Kylie Ding, 2012 Get-Up-and-over-Fan-Fund (GUFF) delegate, has written “The Winners’ Guide to Winning a Fan Fund” (a Facebook link) for fans interested in being voted one of the subsidized travel funds like TAFF, DUFF, GUFF, CUFF, etc.
The first of her seven points is —
Make it easy for people to vote
That’s the really big thing. You are well enough known in your fandom that at least five people think you are a worthwhile candidate. You have connections. Milk them for all they are worth! Think of all your friends and people you know in fandom, and work out when you will see them. Make a physical list or a mental list. When will you see them? Party? Convention? You need to approach each person and ask them if they would like to vote in the fan fund race. You need to have a voting form for them, a pen and be able to make change if they give you money. You need to be prepared that they might not want to vote for one reason or another and move on to the next person.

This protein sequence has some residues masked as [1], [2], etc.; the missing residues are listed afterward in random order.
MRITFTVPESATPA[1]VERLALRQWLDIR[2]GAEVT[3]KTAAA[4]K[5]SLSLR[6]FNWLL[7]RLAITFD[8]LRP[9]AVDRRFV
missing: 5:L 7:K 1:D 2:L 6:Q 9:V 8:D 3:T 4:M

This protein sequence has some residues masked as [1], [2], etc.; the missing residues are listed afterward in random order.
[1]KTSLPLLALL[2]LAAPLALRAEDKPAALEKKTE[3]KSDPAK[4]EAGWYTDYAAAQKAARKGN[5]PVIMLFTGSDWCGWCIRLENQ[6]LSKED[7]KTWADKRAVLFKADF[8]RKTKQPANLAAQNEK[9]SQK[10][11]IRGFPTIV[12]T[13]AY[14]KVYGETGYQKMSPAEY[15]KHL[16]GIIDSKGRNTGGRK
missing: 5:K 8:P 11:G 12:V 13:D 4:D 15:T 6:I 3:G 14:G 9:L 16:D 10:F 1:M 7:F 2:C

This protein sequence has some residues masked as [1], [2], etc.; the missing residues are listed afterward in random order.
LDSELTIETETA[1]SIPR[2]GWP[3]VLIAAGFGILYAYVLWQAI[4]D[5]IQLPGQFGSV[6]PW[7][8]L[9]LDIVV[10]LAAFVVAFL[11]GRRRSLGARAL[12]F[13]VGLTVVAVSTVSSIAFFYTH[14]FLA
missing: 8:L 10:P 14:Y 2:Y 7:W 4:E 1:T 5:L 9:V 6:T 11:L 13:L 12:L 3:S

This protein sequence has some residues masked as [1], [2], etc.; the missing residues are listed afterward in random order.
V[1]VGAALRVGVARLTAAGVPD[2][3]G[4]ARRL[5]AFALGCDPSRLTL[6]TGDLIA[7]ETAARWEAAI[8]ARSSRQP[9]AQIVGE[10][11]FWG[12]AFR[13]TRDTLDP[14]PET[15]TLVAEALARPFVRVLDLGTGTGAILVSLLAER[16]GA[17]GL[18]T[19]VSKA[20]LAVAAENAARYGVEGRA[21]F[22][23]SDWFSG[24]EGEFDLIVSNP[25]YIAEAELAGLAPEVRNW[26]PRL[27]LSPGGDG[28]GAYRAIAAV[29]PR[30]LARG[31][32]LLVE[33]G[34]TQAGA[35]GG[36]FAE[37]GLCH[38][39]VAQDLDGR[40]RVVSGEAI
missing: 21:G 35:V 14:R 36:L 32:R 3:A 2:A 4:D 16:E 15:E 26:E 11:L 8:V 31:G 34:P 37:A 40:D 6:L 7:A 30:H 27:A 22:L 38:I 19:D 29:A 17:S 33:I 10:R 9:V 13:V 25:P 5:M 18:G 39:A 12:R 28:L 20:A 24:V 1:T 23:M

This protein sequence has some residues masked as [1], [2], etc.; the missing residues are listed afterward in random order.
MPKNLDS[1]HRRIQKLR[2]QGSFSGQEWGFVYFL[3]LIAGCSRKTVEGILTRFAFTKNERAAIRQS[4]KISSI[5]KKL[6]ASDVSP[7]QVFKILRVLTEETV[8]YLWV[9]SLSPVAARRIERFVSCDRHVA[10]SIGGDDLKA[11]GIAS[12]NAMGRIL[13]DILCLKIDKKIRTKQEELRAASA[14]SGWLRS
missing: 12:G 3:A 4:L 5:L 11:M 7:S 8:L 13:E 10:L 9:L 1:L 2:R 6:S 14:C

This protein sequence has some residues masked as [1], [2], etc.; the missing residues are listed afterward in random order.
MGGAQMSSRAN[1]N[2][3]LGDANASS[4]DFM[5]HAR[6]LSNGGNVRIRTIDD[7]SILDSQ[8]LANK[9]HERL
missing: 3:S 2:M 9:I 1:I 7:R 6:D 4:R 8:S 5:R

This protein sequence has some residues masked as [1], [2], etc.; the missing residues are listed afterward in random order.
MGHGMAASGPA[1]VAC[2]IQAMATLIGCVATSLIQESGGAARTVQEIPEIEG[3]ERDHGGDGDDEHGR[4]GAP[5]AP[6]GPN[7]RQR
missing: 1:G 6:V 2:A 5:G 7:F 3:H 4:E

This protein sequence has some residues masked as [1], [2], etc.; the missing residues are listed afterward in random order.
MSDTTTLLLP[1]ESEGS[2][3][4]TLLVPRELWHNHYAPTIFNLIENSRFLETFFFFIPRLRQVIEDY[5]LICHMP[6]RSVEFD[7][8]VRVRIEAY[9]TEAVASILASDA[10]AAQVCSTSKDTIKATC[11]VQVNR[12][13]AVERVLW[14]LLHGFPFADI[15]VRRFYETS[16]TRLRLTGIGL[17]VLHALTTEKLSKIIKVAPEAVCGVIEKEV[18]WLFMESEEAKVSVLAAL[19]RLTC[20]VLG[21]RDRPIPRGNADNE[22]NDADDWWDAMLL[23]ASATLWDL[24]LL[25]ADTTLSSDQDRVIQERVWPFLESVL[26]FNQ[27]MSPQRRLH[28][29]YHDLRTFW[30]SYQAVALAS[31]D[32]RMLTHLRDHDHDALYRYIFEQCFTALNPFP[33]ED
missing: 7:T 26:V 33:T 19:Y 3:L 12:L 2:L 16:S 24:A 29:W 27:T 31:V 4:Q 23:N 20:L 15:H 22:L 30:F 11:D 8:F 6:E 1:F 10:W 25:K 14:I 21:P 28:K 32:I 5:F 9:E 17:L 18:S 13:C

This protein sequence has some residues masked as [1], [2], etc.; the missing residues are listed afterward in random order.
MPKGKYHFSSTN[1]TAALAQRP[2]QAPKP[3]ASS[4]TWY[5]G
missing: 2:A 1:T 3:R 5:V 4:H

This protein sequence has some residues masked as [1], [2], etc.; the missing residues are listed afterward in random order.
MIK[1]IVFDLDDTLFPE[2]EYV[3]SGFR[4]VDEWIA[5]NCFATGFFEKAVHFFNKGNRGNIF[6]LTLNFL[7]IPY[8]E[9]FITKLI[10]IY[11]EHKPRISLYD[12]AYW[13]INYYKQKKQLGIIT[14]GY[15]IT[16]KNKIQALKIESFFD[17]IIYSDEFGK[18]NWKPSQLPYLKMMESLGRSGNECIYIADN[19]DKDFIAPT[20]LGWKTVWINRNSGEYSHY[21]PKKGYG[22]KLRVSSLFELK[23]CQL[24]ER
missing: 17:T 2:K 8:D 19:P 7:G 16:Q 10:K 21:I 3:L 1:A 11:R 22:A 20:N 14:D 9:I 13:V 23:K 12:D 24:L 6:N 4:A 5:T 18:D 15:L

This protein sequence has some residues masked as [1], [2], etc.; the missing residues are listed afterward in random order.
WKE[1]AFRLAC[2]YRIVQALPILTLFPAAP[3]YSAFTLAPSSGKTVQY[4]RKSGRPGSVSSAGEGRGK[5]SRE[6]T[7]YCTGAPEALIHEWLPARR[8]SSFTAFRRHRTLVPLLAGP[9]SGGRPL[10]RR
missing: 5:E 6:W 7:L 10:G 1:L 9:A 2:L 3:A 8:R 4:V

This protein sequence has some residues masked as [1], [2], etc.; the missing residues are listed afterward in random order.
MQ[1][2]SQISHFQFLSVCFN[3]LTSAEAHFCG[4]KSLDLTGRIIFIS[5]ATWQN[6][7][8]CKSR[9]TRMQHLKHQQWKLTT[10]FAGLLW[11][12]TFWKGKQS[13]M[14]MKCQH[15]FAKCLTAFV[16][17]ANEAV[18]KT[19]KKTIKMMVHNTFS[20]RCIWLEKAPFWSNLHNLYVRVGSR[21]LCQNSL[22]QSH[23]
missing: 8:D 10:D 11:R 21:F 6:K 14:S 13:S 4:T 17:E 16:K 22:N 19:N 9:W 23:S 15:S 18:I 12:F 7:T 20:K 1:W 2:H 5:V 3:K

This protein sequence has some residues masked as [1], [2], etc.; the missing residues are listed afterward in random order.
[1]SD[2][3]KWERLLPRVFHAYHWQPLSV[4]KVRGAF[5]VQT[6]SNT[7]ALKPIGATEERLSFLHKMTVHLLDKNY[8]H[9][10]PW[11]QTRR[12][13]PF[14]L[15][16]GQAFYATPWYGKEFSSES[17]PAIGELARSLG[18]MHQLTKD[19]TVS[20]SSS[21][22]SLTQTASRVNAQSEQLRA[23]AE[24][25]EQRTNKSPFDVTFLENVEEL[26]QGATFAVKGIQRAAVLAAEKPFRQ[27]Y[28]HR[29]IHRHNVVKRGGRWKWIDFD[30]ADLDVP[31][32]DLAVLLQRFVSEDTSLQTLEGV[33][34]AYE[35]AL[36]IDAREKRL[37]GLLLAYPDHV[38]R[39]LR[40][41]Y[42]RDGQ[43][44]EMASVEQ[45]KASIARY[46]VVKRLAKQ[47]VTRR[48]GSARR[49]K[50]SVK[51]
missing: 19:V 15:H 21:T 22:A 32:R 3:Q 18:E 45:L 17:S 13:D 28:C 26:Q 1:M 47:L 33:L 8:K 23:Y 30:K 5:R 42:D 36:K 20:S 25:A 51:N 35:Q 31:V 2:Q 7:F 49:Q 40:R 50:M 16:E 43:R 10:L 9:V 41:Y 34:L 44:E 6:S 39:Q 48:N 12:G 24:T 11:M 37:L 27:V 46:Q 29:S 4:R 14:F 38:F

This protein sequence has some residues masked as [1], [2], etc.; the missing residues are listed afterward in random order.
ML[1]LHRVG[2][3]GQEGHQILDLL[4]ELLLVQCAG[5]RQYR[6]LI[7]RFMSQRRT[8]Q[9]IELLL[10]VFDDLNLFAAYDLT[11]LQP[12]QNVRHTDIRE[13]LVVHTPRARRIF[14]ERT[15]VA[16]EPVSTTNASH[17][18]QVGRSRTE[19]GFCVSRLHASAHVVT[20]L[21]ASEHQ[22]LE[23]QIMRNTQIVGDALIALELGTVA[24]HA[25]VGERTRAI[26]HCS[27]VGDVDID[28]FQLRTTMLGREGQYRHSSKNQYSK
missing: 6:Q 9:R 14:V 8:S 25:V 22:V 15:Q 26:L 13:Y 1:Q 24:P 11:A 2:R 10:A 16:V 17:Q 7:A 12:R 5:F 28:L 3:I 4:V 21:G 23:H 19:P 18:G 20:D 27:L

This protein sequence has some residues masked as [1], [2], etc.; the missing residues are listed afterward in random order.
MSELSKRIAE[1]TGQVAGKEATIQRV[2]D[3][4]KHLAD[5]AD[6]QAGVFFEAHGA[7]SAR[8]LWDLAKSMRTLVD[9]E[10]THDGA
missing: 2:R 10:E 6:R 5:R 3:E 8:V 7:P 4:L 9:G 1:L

I don’t disagree, although each of the funds has its own customs about how subtly this should be done. Judging by the article, GUFF may do the most direct, up-front canvassing.
In the Seventies, when LASFSians Len and June Moffatt were up for TAFF, the first fan fund race I ever observed from the inside, someone carefully explained to me that people do not campaign for TAFF, they stand for TAFF — in the same way 19th-century American presidential candidates would remain at home aloof from the fray while their backers did the campaigning. In the era of social media TAFF nominees are no longer so constrained.
One thing that hasn’t changed over the years, and ought to factor into anyone’s decision to run, is that the winner becomes responsible for continuing the fund by raising money to replenish it, and by co-administering the next couple of races (which sometimes means finding willing candidates).